Monday, November 4th, 2013

I see that I got things a little out of order here. Does it matter? I think not.


After leaving Meg’s place, I decided to go up into the mountains of Abruzzo. There is a major national park there, the Gran Sasso. Very dramatic mountains, somewhat reminiscent of the rockies. I thought that it would be interesting to stop at a small town just short of L’Aguila (the capital of Abruzzo) named Assergi. It was indeed a tiny little town. There was a little road there that seemed to ascend into the town so I took it. It quickly began to narrow and I thought, uh oh, I don’t like the looks of this. A little further on I came to a wall! Oops!! Fortunately there was a entry into the two, just large enough to get the nose of the car into it. So with a bunch of to and froing I was able to turn around and descend the street. Whew. The whole time, as I silently cursed (well, not always silently) I was afraid that some other idiot like me would take the same road. Anyway, I parked the car and made a little passeggiata (stroll) through the town. This was about the smallest yet and I saw several buildings that were supported by wood beams. After seeing the second or third one I realized that they must have been damaged by an earthquake. There was no place to eat so I continued on to L’Aguila.

I parked the car just outside of the centro storico of L’Aguila and walked in. What a shock. Almost every building in sight had been badly damaged in an earthquake that occurred in 2009. In addition to the profound property damage 297 people died in the quake. There were workmen everywhere working to fix things but it is clearly going to take years of effort to get things back into shape. I stopped at a bar and talked to the barrista. He said, as I presumed, that the economy crumbled along with the buildings in the quake and only in the last few months when they started all of the repairs things were starting to improve because of all of the guys working on the buildings. Part of the problem is that almost all of the stores in the center, which is typically the prime shopping area, were forced to move out of the center which obviously exacerbated the problem. It was sad to see and I wish them good fortune in their future.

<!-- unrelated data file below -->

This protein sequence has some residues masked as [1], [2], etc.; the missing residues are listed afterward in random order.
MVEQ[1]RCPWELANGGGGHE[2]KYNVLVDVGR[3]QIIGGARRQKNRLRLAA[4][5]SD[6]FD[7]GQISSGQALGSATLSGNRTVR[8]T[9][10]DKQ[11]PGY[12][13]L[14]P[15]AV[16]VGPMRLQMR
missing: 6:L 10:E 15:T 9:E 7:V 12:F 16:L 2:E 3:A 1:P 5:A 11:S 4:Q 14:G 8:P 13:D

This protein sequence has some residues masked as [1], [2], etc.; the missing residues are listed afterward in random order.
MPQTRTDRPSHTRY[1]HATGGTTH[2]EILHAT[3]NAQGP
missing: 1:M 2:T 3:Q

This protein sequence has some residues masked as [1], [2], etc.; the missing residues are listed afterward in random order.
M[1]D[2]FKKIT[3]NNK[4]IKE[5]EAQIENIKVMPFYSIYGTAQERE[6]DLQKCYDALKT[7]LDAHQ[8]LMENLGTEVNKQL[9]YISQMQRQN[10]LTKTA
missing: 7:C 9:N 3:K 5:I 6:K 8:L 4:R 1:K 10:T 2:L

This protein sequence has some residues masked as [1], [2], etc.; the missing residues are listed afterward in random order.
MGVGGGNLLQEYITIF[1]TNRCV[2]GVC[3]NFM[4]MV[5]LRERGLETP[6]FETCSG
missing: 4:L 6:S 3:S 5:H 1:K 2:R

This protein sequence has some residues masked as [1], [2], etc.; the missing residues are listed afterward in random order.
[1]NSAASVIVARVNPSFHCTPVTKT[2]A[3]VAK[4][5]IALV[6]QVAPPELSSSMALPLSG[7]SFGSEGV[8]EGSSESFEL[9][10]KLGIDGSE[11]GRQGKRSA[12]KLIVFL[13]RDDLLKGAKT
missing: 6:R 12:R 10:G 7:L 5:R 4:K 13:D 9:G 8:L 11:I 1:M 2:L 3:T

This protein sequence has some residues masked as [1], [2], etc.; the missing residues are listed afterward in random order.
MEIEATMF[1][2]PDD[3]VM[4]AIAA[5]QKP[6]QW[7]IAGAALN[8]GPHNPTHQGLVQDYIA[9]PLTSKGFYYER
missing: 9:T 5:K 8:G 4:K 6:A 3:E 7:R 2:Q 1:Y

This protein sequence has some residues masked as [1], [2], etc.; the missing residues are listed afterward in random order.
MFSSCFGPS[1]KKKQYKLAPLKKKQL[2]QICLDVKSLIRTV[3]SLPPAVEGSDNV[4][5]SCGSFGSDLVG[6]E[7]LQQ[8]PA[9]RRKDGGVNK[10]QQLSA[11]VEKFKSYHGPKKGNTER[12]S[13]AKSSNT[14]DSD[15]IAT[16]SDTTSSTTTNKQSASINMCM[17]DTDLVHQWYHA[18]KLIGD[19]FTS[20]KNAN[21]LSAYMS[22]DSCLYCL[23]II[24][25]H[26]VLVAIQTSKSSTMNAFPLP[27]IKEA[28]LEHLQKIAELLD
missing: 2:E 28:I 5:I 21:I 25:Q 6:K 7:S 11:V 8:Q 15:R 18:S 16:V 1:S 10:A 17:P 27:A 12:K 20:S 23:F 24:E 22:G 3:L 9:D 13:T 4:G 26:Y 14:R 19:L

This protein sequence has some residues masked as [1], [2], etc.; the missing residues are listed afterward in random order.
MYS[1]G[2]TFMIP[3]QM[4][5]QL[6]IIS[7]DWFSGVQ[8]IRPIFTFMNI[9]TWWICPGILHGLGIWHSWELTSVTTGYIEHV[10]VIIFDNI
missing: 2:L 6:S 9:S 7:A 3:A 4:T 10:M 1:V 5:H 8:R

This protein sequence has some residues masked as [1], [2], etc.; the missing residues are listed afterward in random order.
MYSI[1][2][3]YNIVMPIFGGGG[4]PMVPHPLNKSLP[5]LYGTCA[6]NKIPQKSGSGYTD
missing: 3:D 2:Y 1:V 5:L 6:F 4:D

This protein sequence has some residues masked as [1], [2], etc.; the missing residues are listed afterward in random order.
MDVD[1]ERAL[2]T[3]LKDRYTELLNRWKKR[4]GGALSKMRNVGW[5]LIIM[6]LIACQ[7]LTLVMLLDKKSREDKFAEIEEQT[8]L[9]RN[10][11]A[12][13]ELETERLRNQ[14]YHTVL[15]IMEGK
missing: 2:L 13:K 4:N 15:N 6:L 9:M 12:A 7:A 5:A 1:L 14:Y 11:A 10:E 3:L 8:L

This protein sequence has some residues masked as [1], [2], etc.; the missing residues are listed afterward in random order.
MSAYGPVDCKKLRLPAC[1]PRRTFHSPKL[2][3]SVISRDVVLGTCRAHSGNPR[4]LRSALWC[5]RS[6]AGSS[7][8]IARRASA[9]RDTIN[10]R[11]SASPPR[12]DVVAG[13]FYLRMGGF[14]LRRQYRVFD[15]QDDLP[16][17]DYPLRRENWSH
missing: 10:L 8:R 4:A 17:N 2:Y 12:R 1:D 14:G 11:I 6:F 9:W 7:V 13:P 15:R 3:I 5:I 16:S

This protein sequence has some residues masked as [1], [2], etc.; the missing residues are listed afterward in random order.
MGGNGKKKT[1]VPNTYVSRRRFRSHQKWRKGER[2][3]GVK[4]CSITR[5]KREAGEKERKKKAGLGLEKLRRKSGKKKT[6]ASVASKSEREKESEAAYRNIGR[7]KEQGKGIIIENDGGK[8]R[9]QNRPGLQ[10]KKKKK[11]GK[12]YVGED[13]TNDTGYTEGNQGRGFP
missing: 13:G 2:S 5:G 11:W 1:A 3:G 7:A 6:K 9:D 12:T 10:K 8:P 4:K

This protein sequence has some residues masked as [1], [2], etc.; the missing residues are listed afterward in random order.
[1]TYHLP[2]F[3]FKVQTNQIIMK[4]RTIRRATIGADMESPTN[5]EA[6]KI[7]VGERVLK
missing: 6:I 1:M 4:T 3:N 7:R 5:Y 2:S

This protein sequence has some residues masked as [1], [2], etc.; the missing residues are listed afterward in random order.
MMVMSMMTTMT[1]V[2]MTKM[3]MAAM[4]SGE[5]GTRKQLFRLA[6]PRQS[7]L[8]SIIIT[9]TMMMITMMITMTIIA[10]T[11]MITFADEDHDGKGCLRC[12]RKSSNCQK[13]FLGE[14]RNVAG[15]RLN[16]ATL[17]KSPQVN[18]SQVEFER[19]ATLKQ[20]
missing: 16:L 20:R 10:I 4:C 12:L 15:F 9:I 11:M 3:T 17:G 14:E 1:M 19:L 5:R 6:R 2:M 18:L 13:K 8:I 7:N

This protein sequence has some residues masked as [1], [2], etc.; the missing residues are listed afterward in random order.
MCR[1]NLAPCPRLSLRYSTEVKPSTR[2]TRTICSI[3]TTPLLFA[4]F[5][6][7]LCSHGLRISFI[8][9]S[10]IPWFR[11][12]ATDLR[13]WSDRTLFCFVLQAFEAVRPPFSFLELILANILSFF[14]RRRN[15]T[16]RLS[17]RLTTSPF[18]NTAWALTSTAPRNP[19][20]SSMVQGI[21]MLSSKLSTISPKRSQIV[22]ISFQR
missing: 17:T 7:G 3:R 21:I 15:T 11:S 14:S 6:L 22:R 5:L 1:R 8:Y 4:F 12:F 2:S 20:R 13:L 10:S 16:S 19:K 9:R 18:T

Despite all of the damage, the barrista directed me to a nearby restaurant where I ate well. I met the chef who had traveled a lot in the American west; California, Oregon, Washington State and even Alaska. He showed me some photos of his travels and as always it’s pleasant to have a conversation in Italian.

2 Responses to “L’Aguila”

  1. Brian Says:

    Thanks for posting about L’Aquila and giving us an update on the rebuilding process. With all the other natural disasters in other parts of the world, I hope L’Aquila isn’t forgotten. My ancestors came from there and I hope to be able to see it someday.

  2. Joe Says:

    Thanks for the comment, Brian. I hope that you do see it someday when it is all repaired.


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